For the crust
½ cup (100 g) pitted dates
½ cup (85 g) almonds
¼ cup (25 g) shredded coconut
1 Tbsp. cocoa powder
pinch of salt
½ to 1 Tbsp. espresso or strong coffee (optional)

For the filling
½ cup (85 g) cashew nuts, soaked in water overnight, then drained
3 Tbsp. coconut oil
1/3 cup coconut milk
2 Tbsp. cocoa powder
2-3 Tbsp. maple syrup (to taste)
1/2 cup peanut butter
1 banana

For the chocolate sauce
1 Tbsp. coconut oil, melted
1 Tbsp. cocoa powder
½ Tbsp. maple syrup

For topping (optional)
cocoa powder
chopped pistachios or nuts of choice
shredded coconut

Soak the dates in warm water for 15 minutes, then drain.

Put almonds in a food processor and pulse until finely chopped. Add the dates, coconut, cocoa powder, salt and pulse until a paste forms. Add espresso as needed and pulse until paste is smooth.

Press mixture into a 6-inch springform pan with the bottom covered with plastic wrap (I covered mine with parchment paper). Put the pan in the freezer while you prepare the filling.

Put coconut oil, coconut milk, cocoa powder, maple syrup, and peanut butter in a saucepan and heat very gently until mixture is quite loose and all ingredients have melted.

Pour the ingredients from the saucepan plus the cashews and the banana into a blender or food processor and mix until mixture is as smooth as possible. Pour the filling into the crust, cover with plastic wrap and freeze for 2-4 hours or until filling is set. After that, I recommend keeping the tart in the fridge, because it will be easier to cut slices and the texture will be more pleasant to eat (but if you don’t think you’ll finish this within a few days, do put it in the freezer).

Mix all the chocolate sauce ingredients in a small bowl. Powder some extra cocoa powder on top of the cake. Drizzle sauce over cake and top with chopped pistachios and shredded coconut, if desired.

Wednesday, February 24, 2016

Jen's Grandma's Raisin Bran Muffins

My friend Jen recently shared this recipe on her Facebook page. I was looking for something to put a little more fiber in the Little Prince’s diet, so I decided to make them and modify the recipe a bit by using chopped prunes instead of raisins. I thought they were really good bran muffins; the Little Prince wasn’t too keen on them, but he disliked the prunes more than the crumb – maybe raisins would have been better after all. I rewrote the instructions slightly, just fleshing them out so that they are more in line with the way today’s recipes are written (they don’t have the charm of a handwritten recipe in a well-used notebook, but that’s what you get on the internet).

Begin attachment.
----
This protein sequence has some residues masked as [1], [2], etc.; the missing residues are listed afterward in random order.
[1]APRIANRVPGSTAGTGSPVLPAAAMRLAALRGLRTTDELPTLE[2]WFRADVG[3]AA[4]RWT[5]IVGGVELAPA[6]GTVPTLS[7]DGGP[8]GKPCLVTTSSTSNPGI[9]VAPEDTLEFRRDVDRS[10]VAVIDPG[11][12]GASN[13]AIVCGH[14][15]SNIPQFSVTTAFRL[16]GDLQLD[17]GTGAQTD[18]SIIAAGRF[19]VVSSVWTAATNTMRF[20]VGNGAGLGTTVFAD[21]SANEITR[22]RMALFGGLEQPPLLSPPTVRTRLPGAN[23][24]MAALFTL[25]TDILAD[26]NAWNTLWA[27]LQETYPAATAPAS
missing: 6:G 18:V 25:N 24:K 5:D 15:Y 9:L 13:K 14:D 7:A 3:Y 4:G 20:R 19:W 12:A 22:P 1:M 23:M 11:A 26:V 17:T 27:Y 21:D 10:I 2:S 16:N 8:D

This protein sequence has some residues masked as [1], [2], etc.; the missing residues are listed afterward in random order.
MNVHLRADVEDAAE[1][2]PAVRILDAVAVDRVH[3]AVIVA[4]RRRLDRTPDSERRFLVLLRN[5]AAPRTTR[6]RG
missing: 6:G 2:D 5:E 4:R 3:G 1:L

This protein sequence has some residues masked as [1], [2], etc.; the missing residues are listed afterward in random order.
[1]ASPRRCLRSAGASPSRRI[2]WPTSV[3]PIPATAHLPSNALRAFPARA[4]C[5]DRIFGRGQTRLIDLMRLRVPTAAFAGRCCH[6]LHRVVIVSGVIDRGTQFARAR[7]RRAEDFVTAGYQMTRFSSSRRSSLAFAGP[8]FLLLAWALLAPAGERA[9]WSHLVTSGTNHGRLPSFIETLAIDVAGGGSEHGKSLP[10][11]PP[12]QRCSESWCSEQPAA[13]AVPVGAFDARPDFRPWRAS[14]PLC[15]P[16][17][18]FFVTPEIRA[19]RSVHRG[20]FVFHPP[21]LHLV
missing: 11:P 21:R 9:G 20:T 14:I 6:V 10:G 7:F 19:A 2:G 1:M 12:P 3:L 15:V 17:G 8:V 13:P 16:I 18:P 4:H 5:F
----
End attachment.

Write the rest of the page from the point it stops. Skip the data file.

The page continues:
1/3 cup soft butter or margarine
1/3 cup sugar
3 Tbsp. molasses
1 egg
1 ¼ cups sifted all-purpose flour (I admit I didn’t sift mine)
4 tsp. baking powder
¾ tsp. salt
1 cup lactose-free milk
1 ¼ cups Quaker Natural bran
1 cup raisins

Preheat the oven to 400 °F. Grease a standard muffin tin.

Beat the butter, sugar, molasses and egg together until fluffy. Set aside.

In a small bowl, whisk together the flour, baking powder and salt.

Add the dry ingredients to the butter and sugar mixture in three additions, alternating with the milk. Stir in the bran and raisins. Spoon into the greased muffin tin and bake for 15 minutes, until the tops are firm and lightly brown.

Monday, February 22, 2016

Now that's a crêpe



As dictated by tradition, I made crêpes on February 2nd (for la Chandeleur, or Candlemas in English). This time, I tried Clotilde Dusoulier’s recipe from Chocolate and Zucchini. These turned out to be my favorite crêpes in a long time! The batter didn’t need to be sifted, yet my crêpes were as thin as I wanted (something which I often find lacking in other recipes). I got 12 crêpes out of this, and the first wasn’t even a dud. This batter was really great to work with! The crêpes themselves were delicious, too, and we ate most of them with maple syrup. This was a perfect recipe!

Note that if you want to use this recipe for savory crêpes, just omit the sugar and vanilla.

250 g. (2 cups) flour
¼ tsp. fine sea salt
50 g. (¼ cup) sugar
2 tsp. vanilla extract
3 eggs, lightly beaten
1 cup lactose-free milk (vegan milk is fine, too)
1 cup water
vegetable oil, for cooking (I used Crisco canola oil spray)

Pour the flour in a large mixing bowl and form a well in the center. Add the salt, sugar, vanilla, and eggs into the well. Whisk gently in the center so the eggs will blend with part (not all) of the flour. Pour in the milk and water slowly, whisking as you pour. Keep whisking until all the flour is incorporated; the batter will be thin. Cover the bowl with plastic wrap and refrigerate for 2 hours or overnight (I chose the former).